Similar to many other Rust Belt cities, Akron’s downturn began in the 1970s due to increased competition from abroad. Following the war, Goodyear had put Akron on the map as the Rubber Capital of the World, expanding its local facilities to include airship and defense operations and employing roughly 37,100 people in 1964. But, diminishing demand for Akron-produced bias tires in favor of Michelin’s ever-more-popular radial tires―accompanied by a series of plant closures and downsizing―wreaked havoc on the city’s labor force.

Thanks to its existing R&D capabilities, Akron managed to re-brand itself as a center for polymer research and production, diversifying its economy and attracting more than 200 companies that currently employ 10,000 people.  Furthermore, the city has invested in plans for its downtown revival and adaptive reuse for its existing industrial inventory. Goodyear’s former headquarters will be converted into a live/work/play community, and a similar redevelopment has been approved downtown near the Akron Civic Theater.

Additionally, local leaders are looking into ways to make the most of investor interest in Akron’s opportunity zones. Summit County has 16 opportunity zones located in North Hill, Downtown Akron, East Akron and the Akron Executive Airport, Firestone Park, West Akron, Kenmore, the northern end of Downtown Cuyahoga Falls to Portage Crossings, and most of Barberton.

#13 – Milwaukee, WI

Milwaukee is the second Wisconsin entry on our list, coming in at 34 points. The city reduced its unemployment rate by 29% since the recession. That number might be well behind Madison’s 42%, but Milwaukee has more than twice the population of its in-state contender. Cream City’s 5% wage growth since 2008 means that there’s still a significant median income difference between the two Badger State cities, with Madison residents earning $65,000 a year compared to Milwaukee’s $39,000.

Milwaukee also took a different approach than other cities in dealing with its decaying industrial inventory. While cities typically try to convert old warehouses and plants into residential, office or retail spaces, local leaders wanted to attract manufacturing back into their community. They also wanted to avoid relying heavily on the storage industry, which―although great for reducing unemployment―generates mostly low-paying jobs.

The Menonomee River Valley, currently home to more than 25 businesses employing more than 16,000 workers, has been revived through a public-private partnership that brought together employees, public officials, neighborhood representatives and companies. One of its initiatives involved the acquisition of Morton Salts’ old salt yard at the eastern end of the valley. It was merged with an adjacent, vacant lot and sold to Harley Davidson, which subsequently built a 130,000-square-foot museum on the site. The partnership also developed a 140,000-square-foot plant in the central valley for a solar panel manufacturer and a printing company.

Lately, the Milwaukee skyline has been peppered with cranes, with more than $5 billion in new projects under construction. Developments like the Lakefront Gateway Project aim to improve walkability by creating an oasis of green space between the lakefront and downtown. A new streetcar system called “The Hop” should further encourage residents to use public transportation instead of driving.

#14 – Fort Wayne, IN

Indiana’s only entry on our list, Fort Wayne finished with 33 points. It received 10 out of 20 points for its population growth and 4 out of 5 points for the rise in its median home value.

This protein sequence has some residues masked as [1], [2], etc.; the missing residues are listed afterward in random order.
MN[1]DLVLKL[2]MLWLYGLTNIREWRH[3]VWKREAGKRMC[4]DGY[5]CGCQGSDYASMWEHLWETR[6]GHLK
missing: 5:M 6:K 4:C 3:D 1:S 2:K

Summit City’s number of residents grew by 3% since 2008, and Fort Wayne is one of the few cities in our ranking whose population actually increased since 1950―from 133,000 residents to 255,000. A 92% boost, it’s the third-most significant within this 67-year timeframe among the Rust Belt cities that made the list; it was outperformed only by Madison’s 167% hike and Columbus’ 135% surge.

Fort Wayne was recently designated one of the hottest real estate markets in the Midwest. Since the recession, median home prices in Summit City increased by 21%―from $97,500 to $117,900. Additionally, in terms of affordability, it continues to have the lowest cost of living of any U.S. city.

Unemployment went down by 23% in the last decade, resting at 6% in 2017, below the 7.8% average for this indicator across the 17 cities.

Fort Wayne was hit hard by deindustrialization, as roughly 40% of the city’s workers were employed by General Electric in the company’s heyday. Once the jobs evaporated, the city worked to put the deserted campus to good use. A new project, powered by $45 million in local government bonds, will convert GE’s 18-building property into 100 apartments; 225,000 square feet of Class A office space; and 83,000 square feet of retail space.

#15 – Cleveland, OH

Cleveland garnered 32.6 points, receiving its highest score for its labor force participation. Since 2008, the number of workers with a bachelor’s degree increased by 27%, a value well above the 18% average among the 17 cities on our list. The current median income is $29,000 per year, up 8% since the financial crisis.

According to FiveThirtyEight, Cleveland’s loss of manufacturing jobs since the 1970s is comparable to that of Philadelphia. However, the degree to which emerging industries in Cleveland have absorbed existing workers is much lower than it is in Philadelphia. This is due, in part, to the slower pace of economic diversification in the greater metropolitan area. One industry currently blossoming is healthcare and biomedical development, spurred by the Cleveland Clinic and Case Western Reserve University.

There are 700 companies in Cleveland―400 more than before the financial crisis―and 60 healthcare systems, employing a total of 145,000 workers. Cleveland has also recently attracted big-budget film production companies, doubling as New York City in movies such as “The Avengers” and “Captain America: The Winter Soldier.”

#16 – Toledo, OH